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A Nursing Career Can Be Both Personally And Professionally Rewarding

A Nursing Career Can Be Both Personally And Professionally Rewarding

A nursing career can be both personally and professionally rewarding. You may have decided to become a nurse since you wanted to make a difference in the lives of others. It’s undeniable that nursing has its perks, but it’s also crucial to be aware of the dangers of the job. According to labor statistics, private-sector registered nurses missed 19,790 days of work due to injury or sickness in 2016. Over and above the average rate for all jobs, there were 104.2 instances per 10,000 full-time nurses in this group. It’s critical to be aware of potential workplace dangers, such as physical and chemical ones. The mere fact that you are aware will go a long way toward enhancing your ability to work safely.

1. Ongoing Overtime
Regular overtime is one of the most dangerous problems that nurses face because of the lack of personnel in the healthcare profession. Some countries prohibit overtime duties, but nurses still work more overtime hours than most other professions, even though all countries have at minimum some limitations on required overtime.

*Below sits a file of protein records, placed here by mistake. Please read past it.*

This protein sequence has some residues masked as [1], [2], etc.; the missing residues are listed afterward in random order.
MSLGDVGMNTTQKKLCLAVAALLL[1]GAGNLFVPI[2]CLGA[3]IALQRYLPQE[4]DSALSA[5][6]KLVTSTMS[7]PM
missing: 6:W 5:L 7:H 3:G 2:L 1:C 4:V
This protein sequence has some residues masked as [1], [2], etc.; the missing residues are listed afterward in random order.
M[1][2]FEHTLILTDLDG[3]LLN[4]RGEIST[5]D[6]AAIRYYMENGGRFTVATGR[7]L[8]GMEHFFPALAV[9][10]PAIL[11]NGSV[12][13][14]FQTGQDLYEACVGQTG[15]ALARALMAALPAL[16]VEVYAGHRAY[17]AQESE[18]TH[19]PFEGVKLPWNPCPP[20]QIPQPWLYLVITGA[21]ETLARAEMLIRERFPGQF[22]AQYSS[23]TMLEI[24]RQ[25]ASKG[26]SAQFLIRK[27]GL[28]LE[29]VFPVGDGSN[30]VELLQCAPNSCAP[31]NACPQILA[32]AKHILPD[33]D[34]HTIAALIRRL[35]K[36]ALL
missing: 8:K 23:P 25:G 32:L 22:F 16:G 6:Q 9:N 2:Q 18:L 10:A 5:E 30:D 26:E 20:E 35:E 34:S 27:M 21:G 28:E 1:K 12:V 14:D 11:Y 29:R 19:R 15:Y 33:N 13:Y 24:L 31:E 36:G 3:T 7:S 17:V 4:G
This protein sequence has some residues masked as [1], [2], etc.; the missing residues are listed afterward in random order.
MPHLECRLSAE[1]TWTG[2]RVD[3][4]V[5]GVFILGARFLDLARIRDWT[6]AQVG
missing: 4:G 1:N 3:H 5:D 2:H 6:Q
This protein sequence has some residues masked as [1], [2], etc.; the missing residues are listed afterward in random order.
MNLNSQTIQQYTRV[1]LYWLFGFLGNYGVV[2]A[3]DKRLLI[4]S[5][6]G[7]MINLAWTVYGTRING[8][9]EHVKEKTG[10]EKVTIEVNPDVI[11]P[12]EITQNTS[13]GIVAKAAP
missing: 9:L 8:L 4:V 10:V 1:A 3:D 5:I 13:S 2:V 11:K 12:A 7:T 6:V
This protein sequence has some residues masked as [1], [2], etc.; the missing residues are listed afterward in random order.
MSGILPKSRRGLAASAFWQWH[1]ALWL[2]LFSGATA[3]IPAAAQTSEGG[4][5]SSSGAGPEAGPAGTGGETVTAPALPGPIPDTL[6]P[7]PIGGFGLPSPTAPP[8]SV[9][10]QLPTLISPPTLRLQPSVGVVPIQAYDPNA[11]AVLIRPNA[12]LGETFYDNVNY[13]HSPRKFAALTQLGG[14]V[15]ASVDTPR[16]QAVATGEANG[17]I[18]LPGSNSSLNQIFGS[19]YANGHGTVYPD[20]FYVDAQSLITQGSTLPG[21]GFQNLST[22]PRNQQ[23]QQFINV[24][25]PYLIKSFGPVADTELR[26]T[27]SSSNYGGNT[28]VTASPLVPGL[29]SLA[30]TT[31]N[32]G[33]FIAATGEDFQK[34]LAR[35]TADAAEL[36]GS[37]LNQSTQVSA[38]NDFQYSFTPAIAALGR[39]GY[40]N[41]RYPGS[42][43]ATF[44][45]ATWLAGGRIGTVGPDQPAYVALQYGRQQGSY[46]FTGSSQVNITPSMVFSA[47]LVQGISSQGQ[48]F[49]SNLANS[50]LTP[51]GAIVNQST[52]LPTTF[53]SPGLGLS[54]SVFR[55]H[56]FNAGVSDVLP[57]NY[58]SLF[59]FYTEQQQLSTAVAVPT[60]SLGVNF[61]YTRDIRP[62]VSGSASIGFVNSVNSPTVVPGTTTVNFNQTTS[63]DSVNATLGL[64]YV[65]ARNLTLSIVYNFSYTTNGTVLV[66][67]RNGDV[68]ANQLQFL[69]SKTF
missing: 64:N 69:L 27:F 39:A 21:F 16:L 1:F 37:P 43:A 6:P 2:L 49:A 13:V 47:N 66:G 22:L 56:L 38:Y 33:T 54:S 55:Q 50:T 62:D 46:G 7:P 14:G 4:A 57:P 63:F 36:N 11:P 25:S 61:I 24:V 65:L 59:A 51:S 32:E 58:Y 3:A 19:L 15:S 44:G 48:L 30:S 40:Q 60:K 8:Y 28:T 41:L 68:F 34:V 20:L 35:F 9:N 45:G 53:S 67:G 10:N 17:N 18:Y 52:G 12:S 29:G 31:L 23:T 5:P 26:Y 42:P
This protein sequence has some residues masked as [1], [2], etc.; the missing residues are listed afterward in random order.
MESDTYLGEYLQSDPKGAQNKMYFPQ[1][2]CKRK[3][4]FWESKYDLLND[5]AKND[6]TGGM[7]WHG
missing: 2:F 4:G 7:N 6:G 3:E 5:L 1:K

Hospitals can’t risk leaving a floor unstaffed if a nurse cancels on short notice because of the importance of their work. This aspect of the profession is even worse for nurses who are pursuing higher education alongside their work.

2. Physical Strain
Physical strain is a major concern for nurses because they are on their feet for extended periods of time. This can cause physical strain on the body, and as a result, health care professionals suffer the most back injuries when lifting or transferring patients.

Nurses suffer work-related musculoskeletal injuries at nearly seven times the national average. More than 35,000 nursing employees suffer back as well as other musculoskeletal ailments each year; many of them are severe enough to necessitate time off from work. To avoid workplace-related hazards, one can consider taking workshops related to the issue, as it can help you learn how to prevent workplace hazards and many other nursing management and medical practices.

3. Night Shift Hazards
When most people are just getting ready for work in the morning, many nurses are on their way back home from late shifts. Driving at night, when vision is at its lowest, can lead to car accidents because of fatigue.

Working all night increases the levels of stress. Physical symptoms such as headaches, weariness, melancholy, gastrointestinal trouble, and back/neck pain are common when mental and emotional stress levels rise.

4. Being a Victim of Violence at Work
According to a survey conducted in 2014, 3 out of 4 nurses had experienced some form of workplace violence in the previous year, whether it was verbal or physical. Employees subjected to physical or verbal abuse at the workplace can suffer long-term consequences. Nurses are especially concerned about violence when working in an emergency room or a mental health department. When it comes to working in mental health facilities, oftentimes, they have to deal with patients with violent tendencies. This aspect of their job puts their safety at risk.

5. Hazardous Chemicals in the Workplace However, when going about their daily business, many of them run across workplace risks.

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